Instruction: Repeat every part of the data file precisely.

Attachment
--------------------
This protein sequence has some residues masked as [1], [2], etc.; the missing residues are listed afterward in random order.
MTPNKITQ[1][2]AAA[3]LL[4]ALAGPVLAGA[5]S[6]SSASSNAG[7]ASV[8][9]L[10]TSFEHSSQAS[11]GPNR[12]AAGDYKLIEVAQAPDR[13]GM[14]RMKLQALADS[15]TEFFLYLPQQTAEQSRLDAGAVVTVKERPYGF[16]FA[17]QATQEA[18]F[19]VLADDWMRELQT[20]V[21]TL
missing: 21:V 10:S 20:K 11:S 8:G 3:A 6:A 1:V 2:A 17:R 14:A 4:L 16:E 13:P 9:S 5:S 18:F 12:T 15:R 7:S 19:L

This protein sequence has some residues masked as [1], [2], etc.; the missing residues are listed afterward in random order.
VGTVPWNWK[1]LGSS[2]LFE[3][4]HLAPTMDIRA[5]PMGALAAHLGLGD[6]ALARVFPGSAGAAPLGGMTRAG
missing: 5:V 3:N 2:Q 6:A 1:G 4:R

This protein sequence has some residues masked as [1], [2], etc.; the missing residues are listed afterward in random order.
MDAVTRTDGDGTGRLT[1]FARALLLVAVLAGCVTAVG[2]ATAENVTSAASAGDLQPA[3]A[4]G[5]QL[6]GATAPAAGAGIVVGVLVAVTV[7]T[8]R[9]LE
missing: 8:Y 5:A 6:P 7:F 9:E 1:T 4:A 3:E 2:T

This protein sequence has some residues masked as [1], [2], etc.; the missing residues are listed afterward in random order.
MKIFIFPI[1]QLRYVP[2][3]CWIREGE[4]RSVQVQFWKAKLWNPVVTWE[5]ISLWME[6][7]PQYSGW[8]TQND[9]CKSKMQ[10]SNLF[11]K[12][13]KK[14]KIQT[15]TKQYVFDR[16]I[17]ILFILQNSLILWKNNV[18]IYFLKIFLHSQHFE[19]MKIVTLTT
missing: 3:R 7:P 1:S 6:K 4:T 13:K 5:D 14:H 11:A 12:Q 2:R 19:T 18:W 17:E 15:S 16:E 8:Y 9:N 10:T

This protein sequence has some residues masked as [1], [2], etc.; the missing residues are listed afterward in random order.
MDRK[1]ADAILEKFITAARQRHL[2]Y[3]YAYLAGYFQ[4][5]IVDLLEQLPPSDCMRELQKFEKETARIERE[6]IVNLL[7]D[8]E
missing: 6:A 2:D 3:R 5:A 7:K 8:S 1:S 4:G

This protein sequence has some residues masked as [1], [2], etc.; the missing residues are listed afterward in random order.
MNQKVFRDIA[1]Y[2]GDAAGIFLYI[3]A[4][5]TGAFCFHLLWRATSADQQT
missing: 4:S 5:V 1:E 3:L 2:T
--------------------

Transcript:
This protein sequence has some residues masked as [1], [2], etc.; the missing residues are listed afterward in random order.
MTPNKITQ[1][2]AAA[3]LL[4]ALAGPVLAGA[5]S[6]SSASSNAG[7]ASV[8][9]L[10]TSFEHSSQAS[11]GPNR[12]AAGDYKLIEVAQAPDR[13]GM[14]RMKLQALADS[15]TEFFLYLPQQTAEQSRLDAGAVVTVKERPYGF[16]FA[17]QATQEA[18]F[19]VLADDWMRELQT[20]V[21]TL
missing: 21:V 10:S 20:K 11:S 8:G 3:A 6:A 1:V 2:A 17:R 14:A 4:L 16:E 13:P 9:S 5:S 18:F 12:T 15:R 7:S 19:L

This protein sequence has some residues masked as [1], [2], etc.; the missing residues are listed afterward in random order.
VGTVPWNWK[1]LGSS[2]LFE[3][4]HLAPTMDIRA[5]PMGALAAHLGLGD[6]ALARVFPGSAGAAPLGGMTRAG
missing: 5:V 3:N 2:Q 6:A 1:G 4:R

This protein sequence has some residues masked as [1], [2], etc.; the missing residues are listed afterward in random order.
MDAVTRTDGDGTGRLT[1]FARALLLVAVLAGCVTAVG[2]ATAENVTSAASAGDLQPA[3]A[4]G[5]QL[6]GATAPAAGAGIVVGVLVAVTV[7]T[8]R[9]LE
missing: 8:Y 5:A 6:P 7:F 9:E 1:T 4:A 3:E 2:T

This protein sequence has some residues masked as [1], [2], etc.; the missing residues are listed afterward in random order.
MKIFIFPI[1]QLRYVP[2][3]CWIREGE[4]RSVQVQFWKAKLWNPVVTWE[5]ISLWME[6][7]PQYSGW[8]TQND[9]CKSKMQ[10]SNLF[11]K[12][13]KK[14]KIQT[15]TKQYVFDR[16]I[17]ILFILQNSLILWKNNV[18]IYFLKIFLHSQHFE[19]MKIVTLTT
missing: 3:R 7:P 1:S 6:K 4:T 13:K 5:D 14:H 11:A 12:Q 2:R 19:T 18:W 17:E 15:S 16:E 8:Y 9:N 10:T

This protein sequence has some residues masked as [1], [2], etc.; the missing residues are listed afterward in random order.
MDRK[1]ADAILEKFITAARQRHL[2]Y[3]YAYLAGYFQ[4][5]IVDLLEQLPPSDCMRELQKFEKETARIERE[6]IVNLL[7]D[8]E
missing: 6:A 2:D 3:R 5:A 7:K 8:S 1:S 4:G

This protein sequence has some residues masked as [1], [2], etc.; the missing residues are listed afterward in random order.
MNQKVFRDIA[1]Y[2]GDAAGIFLYI[3]A[4][5]TGAFCFHLLWRATSADQQT
missing: 4:S 5:V 1:E 3:L 2:T